On the very day that Prof Alexis Jay appeared before a House of Commons select committee answering questions about the problems of the huge child sexual abuse enquiry, Oxford Theatre Guild staged its own investigation into the subject - or more properly that of David Eldridge's stage adaption of the screenplay for the 1998 Danish film Festen (= The Celebration).
The basement atrium of the Maths Institute has been turned into the dining room of the wealthy Helge who is marking his 60th birthday by summoning family and friends for a weekend of nostalgia and mutual back-slapping. The three children of the complacent Helge and his complaisant wife Else are all in attendance, the air of jollity already a little curdled by the vaguely threatening intro music that rises to a worrying crescendo. And upheaval is just at hand. Younger son Michael has turned up as a virtual gatecrasher, his past behaviour rendering him all but persona non grata, and he's in a state of apparently chronic boiling rage - with the caterers, his wife and the world at large. By now the 50-strong audience is bolt upright, and when elder son Christian, kicking off the speeches, switches from family jokes to drop casually a hand grenade into the lobster bisque, you can all but cut the tension in the playing space with an oyster knife.
I say 'playing space', and with what cunning and attention to detail is it conceived by directors Alexandra Coke and Justine Malone, together with set designers Jacqui Lewis and Natasha Kennedy. We're in a John Lewis display home, a cantilevered, polygonal glass roof topping flanking glass cabinets, all colour drained from the scene by the brilliantly-lit, stark black-and-white, from the table to the costumes and on down to the very condiments.
Nor has the imagination of the directors ended there: they've conceived the concept of trapping players and audience in a cocoon of complicit voyeurism as they and we, party guests all, witness the unmasking of a monstrous paterfamilias. As the smug, reptilian Helge, Tom Hare Duke cleverly maintains quite an anodyne presence, often gently smiling, with just a couple of outbursts - the first of these revealing the inky heart of darkness within him as, admitting the fact of his crimes, he mutters:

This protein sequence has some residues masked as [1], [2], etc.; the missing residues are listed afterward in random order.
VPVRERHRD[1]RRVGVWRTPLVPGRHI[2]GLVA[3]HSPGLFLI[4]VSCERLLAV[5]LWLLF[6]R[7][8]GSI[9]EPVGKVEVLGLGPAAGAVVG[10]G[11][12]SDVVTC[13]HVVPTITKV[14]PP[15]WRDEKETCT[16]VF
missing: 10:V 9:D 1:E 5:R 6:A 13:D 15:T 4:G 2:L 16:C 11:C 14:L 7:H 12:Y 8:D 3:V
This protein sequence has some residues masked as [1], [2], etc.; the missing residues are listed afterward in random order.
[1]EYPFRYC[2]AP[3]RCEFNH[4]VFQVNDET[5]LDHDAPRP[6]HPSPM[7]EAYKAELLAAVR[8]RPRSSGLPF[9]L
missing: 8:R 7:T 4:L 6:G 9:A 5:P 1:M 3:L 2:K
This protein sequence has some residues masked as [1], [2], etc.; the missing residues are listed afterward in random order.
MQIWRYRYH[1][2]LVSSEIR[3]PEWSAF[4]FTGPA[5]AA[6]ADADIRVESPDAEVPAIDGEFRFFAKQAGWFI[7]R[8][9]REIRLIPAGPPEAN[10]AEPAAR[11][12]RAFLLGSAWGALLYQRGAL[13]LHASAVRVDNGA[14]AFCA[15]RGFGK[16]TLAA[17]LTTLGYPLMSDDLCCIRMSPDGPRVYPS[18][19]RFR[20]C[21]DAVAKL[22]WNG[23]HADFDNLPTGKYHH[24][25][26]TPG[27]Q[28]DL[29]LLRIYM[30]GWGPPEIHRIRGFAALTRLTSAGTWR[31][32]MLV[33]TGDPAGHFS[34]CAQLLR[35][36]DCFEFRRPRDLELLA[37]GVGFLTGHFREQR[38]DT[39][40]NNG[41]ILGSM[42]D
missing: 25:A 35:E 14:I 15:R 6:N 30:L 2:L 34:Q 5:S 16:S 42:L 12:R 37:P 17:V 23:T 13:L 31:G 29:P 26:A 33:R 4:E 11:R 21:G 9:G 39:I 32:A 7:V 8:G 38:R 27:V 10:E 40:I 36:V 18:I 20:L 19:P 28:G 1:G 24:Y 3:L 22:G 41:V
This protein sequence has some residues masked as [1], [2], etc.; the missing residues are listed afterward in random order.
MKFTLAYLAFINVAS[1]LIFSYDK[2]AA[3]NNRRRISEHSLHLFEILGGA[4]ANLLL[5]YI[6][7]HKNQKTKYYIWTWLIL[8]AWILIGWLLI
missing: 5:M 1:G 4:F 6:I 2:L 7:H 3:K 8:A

"It was all you were good for!"
The tone of the play oscillates disconcertingly between near farce and despair. As I looked around me while the secrets slipped out before us, some of my fellow audience members were laughing hard while simultaneously their neighbours sat stony-faced. One of the most daring moments comes at the start of Act II; there's a long, long silence as the guests tackle their main course, while we and they await in extreme nervousness the next detonation. Less fearless directing of the scene would have truncated that silence.
The ensemble acting of the company is functioning at a level as near to that of professional theatre as makes no odds. The seemingly perpetual state of ungoverned anger of Simon Bellamy's Michael perhaps wanted for a bit of variation in Act 1, but his reaction acting was always first-class, his face reddening and paleing apparently at will, and his rage actually underwent a degree of diminuendo in Act II that was very impressive. Robert Cole gave Christian a twitchy, haunted presence, and Tracey Rimell as the daughter Helene was pitch-perfect between pathos and righteousness as she finally confronted her father, in her fury reducing a large cream cake to pulp. Barbara Denton brought some light relief to the darkness with her appealingly dotty grandmother, and I also noted Nancy White in a small part but with stage presence as the head waitress, once bearing away a set of thrown car keys as if they were red-hot.
I wonder when Oxford theatre last offered psycho-drama as glitteringly, startlingly pure as this. Just terrific!